The National Institute for Health and Care Excellence (NICE) has recommended Novartis’ Mayzent for use by NHS England, only a few days after the Scottish Medicines Consortium (SMC) approved the multiple sclerosis (MS) drug.

Mayzent (siponimod) is licensed to delay disability progression and cognitive decline in secondary progressive multiple sclerosis (SPMS) with active disease.

Following the NICE and SMC recommendations, Mayzent becomes the first oral disease-modifying therapy (DMT) approved for adult patients with SPMS in England, Wales and Scotland.

Approximately 38,000 people in the UK are affected by SPMS, which constitutes over a third of all people living with MS.

Often, the diagnosis of SPMS with active disease is delayed or avoided as a result of uncertainty surrounding when relapsing/remitting multiple sclerosis (RRMS) progresses to SPMS.

This means that many people with SPMS with active disease continue to receive treatment, which is licensed for RRMS and has not been proven effective for treating their disease.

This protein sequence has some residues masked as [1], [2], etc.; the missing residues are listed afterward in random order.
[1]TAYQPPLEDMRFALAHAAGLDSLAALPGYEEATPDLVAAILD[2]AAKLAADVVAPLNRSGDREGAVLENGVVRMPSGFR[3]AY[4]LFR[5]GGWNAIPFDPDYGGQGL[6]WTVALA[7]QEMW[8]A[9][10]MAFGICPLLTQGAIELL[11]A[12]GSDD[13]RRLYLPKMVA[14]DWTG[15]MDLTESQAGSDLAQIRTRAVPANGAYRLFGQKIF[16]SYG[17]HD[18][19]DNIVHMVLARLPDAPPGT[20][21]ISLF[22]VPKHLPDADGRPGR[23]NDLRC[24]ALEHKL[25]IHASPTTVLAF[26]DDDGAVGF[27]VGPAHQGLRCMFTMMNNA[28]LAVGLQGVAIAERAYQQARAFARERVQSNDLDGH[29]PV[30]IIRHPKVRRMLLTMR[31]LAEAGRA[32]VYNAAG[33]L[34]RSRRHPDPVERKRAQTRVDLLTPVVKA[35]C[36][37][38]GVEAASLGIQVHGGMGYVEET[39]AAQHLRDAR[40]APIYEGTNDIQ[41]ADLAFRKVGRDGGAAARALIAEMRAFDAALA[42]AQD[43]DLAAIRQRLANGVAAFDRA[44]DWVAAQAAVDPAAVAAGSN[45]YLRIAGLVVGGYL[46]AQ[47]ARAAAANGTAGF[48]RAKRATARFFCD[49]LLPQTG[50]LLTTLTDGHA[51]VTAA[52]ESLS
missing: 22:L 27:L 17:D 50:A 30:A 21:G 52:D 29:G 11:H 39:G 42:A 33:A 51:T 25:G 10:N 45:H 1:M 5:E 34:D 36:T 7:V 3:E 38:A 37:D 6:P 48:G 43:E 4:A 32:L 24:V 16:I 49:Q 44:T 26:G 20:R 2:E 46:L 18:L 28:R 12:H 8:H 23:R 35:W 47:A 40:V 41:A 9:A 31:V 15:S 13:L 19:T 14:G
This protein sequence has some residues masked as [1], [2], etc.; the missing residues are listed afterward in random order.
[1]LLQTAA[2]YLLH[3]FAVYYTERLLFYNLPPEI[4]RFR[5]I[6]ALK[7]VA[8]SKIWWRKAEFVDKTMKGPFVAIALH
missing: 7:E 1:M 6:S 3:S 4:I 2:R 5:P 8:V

“The decision by both NICE and the SMC represents a significant step forward in ensuring people living with SPMS with active disease in the UK have access to treatment. We are working closely with the NHS to ensure eligible patients can start benefiting from Mayzent as soon as possible,” said Chinmay Bhatt, managing director UK, Ireland & Nordic for Novartis Pharmaceuticals.

Mayzent is a selective small-molecule agonist of sphingosine-1-phosphate (S1P) receptors S1P1 and S1P5.

In the phase III EXPAND study, Mayzent was shown to reduce the risk of three-month confirmed disability progression by a statistically significant 21% versus placebo.

In the SPMS active disease subgroup, results demonstrated that Mayzent reduced the risk of both three- and six-month CPD by 31% respectively versus placebo.